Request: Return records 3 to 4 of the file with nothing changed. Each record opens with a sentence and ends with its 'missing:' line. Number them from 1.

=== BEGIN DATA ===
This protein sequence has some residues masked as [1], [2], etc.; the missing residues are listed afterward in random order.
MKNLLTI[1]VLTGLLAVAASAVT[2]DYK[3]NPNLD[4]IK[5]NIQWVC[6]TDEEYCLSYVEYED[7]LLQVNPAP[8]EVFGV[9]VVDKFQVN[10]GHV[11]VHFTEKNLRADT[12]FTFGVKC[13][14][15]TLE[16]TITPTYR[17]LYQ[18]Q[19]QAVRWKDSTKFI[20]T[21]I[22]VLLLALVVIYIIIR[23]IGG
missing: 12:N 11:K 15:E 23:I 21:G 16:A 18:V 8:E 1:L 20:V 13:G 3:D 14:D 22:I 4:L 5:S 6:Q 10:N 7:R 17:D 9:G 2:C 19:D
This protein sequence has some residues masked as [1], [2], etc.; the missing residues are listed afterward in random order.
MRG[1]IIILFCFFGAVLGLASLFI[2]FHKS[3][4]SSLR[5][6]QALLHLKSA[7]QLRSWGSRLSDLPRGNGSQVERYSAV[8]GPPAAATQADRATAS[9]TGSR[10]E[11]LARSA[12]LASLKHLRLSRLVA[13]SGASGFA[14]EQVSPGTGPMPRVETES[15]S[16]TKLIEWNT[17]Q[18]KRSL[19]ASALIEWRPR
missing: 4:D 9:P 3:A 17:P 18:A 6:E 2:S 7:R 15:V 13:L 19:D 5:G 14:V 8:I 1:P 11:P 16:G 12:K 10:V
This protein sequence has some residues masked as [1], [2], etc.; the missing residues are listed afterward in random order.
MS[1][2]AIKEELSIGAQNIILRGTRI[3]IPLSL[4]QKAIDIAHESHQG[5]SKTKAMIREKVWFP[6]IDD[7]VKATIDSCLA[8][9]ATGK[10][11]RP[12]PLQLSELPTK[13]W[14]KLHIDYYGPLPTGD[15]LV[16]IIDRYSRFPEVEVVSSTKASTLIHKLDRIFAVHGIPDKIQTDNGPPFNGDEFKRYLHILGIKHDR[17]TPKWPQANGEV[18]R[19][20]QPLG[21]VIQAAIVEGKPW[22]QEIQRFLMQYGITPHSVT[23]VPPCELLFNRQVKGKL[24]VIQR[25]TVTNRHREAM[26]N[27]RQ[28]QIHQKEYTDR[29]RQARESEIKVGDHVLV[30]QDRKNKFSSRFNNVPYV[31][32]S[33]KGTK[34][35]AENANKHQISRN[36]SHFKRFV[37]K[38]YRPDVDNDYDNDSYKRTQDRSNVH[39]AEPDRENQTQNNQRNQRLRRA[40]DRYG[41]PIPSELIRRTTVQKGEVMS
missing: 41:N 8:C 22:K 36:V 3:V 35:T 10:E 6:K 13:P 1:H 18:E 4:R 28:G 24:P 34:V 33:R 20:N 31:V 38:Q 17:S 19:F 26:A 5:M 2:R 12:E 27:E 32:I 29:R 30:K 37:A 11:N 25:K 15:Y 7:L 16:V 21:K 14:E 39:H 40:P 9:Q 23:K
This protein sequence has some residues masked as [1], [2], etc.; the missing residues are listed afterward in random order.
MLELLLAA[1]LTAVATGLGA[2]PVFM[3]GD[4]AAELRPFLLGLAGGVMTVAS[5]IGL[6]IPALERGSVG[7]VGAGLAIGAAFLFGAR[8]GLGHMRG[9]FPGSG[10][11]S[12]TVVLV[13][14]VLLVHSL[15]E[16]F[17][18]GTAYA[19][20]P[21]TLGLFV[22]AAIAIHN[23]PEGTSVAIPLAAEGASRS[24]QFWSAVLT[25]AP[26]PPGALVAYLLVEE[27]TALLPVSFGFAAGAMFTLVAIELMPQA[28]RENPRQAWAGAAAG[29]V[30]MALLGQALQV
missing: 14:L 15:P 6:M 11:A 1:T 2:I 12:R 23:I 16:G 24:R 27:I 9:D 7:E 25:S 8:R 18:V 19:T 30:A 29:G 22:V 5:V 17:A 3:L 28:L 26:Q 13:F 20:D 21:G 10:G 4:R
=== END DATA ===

This protein sequence has some residues masked as [1], [2], etc.; the missing residues are listed afterward in random order.
MS[1][2]AIKEELSIGAQNIILRGTRI[3]IPLSL[4]QKAIDIAHESHQG[5]SKTKAMIREKVWFP[6]IDD[7]VKATIDSCLA[8][9]ATGK[10][11]RP[12]PLQLSELPTK[13]W[14]KLHIDYYGPLPTGD[15]LV[16]IIDRYSRFPEVEVVSSTKASTLIHKLDRIFAVHGIPDKIQTDNGPPFNGDEFKRYLHILGIKHDR[17]TPKWPQANGEV[18]R[19][20]QPLG[21]VIQAAIVEGKPW[22]QEIQRFLMQYGITPHSVT[23]VPPCELLFNRQVKGKL[24]VIQR[25]TVTNRHREAM[26]N[27]RQ[28]QIHQKEYTDR[29]RQARESEIKVGDHVLV[30]QDRKNKFSSRFNNVPYV[31][32]S[33]KGTK[34][35]AENANKHQISRN[36]SHFKRFV[37]K[38]YRPDVDNDYDNDSYKRTQDRSNVH[39]AEPDRENQTQNNQRNQRLRRA[40]DRYG[41]PIPSELIRRTTVQKGEVMS
missing: 41:N 8:C 22:K 36:V 3:V 35:T 10:E 6:K 13:P 1:H 18:E 4:R 28:G 24:P 34:V 33:R 20:N 31:V 38:Q 17:S 19:F 26:A 5:M 2:R 12:E 27:E 32:I 29:R 30:K 37:A 11:N 25:K 15:Y 7:L 16:V 21:K 14:E 39:H 40:P 9:Q 23:K
This protein sequence has some residues masked as [1], [2], etc.; the missing residues are listed afterward in random order.
MLELLLAA[1]LTAVATGLGA[2]PVFM[3]GD[4]AAELRPFLLGLAGGVMTVAS[5]IGL[6]IPALERGSVG[7]VGAGLAIGAAFLFGAR[8]GLGHMRG[9]FPGSG[10][11]S[12]TVVLV[13][14]VLLVHSL[15]E[16]F[17][18]GTAYA[19][20]P[21]TLGLFV[22]AAIAIHN[23]PEGTSVAIPLAAEGASRS[24]QFWSAVLT[25]AP[26]PPGALVAYLLVEE[27]TALLPVSFGFAAGAMFTLVAIELMPQA[28]RENPRQAWAGAAAG[29]V[30]MALLGQALQV
missing: 14:L 15:P 6:M 11:A 1:T 2:I 12:R 23:I 16:G 24:R 27:I 9:D 7:E 25:S 8:R 18:V 19:T 30:A 29:G 22:V 5:V 17:A 3:L 28:L 26:Q 13:F 20:D 21:G 10:G 4:R